As for the underlying economy, apart from the domestic economy and associated growth, you can see a clear instances of some manufacturing shifting from China to India in sectors such as chemicals, pharma etc for many reasons, but pre-dominantly as global companies diversify their sourcing and dependance on China. Of course all this will take time but just an example - India exports $2b worth of APIs and China exports $20b, so a 10% shift means India can double the exports. There are many such categories, sectors and industries. To top it all, there is a strong government and leader (PM Modi) who is consistently bringing reforms that will provide boast to the economy. Of course, from my perspective thats the biggest risk as well. 

 

I agree that valuations looked stretched at index level but that has to do with scarcity premium and market structures, however as that evolves it will provide broader investment opportunities. 

 

It's an opinion. Consumer good companies like Hindustan lever seem to trade at nosebleed levels (50-60x earnings) and the big conglomerates trade at ~30x ballpark. that's very high given the interest rates being 6%.

 

of course this is a superficial analysis but I think one has to be careful assuming that GDP growth will translate into stock market returns.

 

It's probably a great environment for a private investor building something from the ground up, but the public market seems like it' s pretty rich. With India, there is also a fair amount of political instability adding some hard to quantify risk.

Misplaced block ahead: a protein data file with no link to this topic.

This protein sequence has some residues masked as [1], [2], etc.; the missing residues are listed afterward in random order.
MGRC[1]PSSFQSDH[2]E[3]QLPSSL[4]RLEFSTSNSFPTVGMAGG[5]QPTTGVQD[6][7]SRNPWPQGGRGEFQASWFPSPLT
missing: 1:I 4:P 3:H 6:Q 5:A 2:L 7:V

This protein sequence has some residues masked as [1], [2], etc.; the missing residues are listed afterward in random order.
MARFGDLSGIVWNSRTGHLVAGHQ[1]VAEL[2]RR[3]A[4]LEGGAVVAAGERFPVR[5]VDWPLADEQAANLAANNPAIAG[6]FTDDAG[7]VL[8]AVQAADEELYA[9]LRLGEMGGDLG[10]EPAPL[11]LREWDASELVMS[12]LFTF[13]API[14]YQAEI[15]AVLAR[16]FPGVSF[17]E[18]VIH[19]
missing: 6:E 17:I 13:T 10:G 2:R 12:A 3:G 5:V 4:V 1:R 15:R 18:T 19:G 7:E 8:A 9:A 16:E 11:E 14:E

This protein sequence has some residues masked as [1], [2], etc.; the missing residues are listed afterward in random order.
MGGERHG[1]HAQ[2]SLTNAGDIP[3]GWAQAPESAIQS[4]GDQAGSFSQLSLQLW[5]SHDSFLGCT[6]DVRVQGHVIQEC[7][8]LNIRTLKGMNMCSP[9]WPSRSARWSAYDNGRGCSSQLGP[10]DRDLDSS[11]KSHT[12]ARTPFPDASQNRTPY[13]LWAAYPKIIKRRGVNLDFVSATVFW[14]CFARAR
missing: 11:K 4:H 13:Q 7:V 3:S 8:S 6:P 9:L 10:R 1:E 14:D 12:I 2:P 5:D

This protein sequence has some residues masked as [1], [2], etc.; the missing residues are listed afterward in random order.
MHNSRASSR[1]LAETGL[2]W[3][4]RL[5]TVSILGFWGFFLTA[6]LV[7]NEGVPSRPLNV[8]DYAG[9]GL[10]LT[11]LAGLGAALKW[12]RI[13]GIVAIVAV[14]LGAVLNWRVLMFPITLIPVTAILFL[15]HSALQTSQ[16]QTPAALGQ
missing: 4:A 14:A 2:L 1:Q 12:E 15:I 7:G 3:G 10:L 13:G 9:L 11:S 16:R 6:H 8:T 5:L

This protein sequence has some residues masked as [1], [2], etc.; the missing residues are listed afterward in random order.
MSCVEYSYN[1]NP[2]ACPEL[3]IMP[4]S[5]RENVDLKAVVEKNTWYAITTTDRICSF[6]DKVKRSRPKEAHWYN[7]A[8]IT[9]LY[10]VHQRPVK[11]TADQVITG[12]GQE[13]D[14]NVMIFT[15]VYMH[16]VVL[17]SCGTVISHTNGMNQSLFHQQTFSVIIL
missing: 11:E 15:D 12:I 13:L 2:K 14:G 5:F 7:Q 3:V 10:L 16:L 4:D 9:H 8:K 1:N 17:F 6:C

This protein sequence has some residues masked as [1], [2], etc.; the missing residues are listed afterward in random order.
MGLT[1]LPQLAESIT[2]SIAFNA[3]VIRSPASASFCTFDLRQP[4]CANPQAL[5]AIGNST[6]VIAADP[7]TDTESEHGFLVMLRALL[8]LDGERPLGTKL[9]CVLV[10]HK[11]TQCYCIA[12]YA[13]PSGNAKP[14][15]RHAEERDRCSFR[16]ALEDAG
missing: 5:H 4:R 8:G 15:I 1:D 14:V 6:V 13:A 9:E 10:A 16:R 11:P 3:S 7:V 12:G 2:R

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Indian fund managers I follow seem quite positive for the next decade (having been less so for the past decade).

 

I know the classic argument is that India is too expensive (especially compared with much of the rest of Asia).

 

However, I spent much of the 10s being underweight the US because... it was too expensive.

 

My feeling is that the US and India are both expensive markets as they both have a number of outstanding well-stewarded companies.

 

Political instability?  What, unlike a country where the Capitol was stormed?  Or a country where they keep changing the Prime Minister?  I think it's a risk in most countries these days, sadly.

 

Separately I agree there's an argument for a good mutual fund if you can find one, especially if it's multi-cap.  It's probably an obvious thing to say that I think it's harder to make a coffee-can portfolio with small-caps, as there's less certainty about their longevity.  Which may mean that a small-cap subsidiary of one of the 'good' families might make sense.

 

Of course, I may be completely wrong - it's hard to pick countries - think how many people thought Tencent & Alibaba were untouchable!  But personally I'm happy to allocate part of my portfolio there.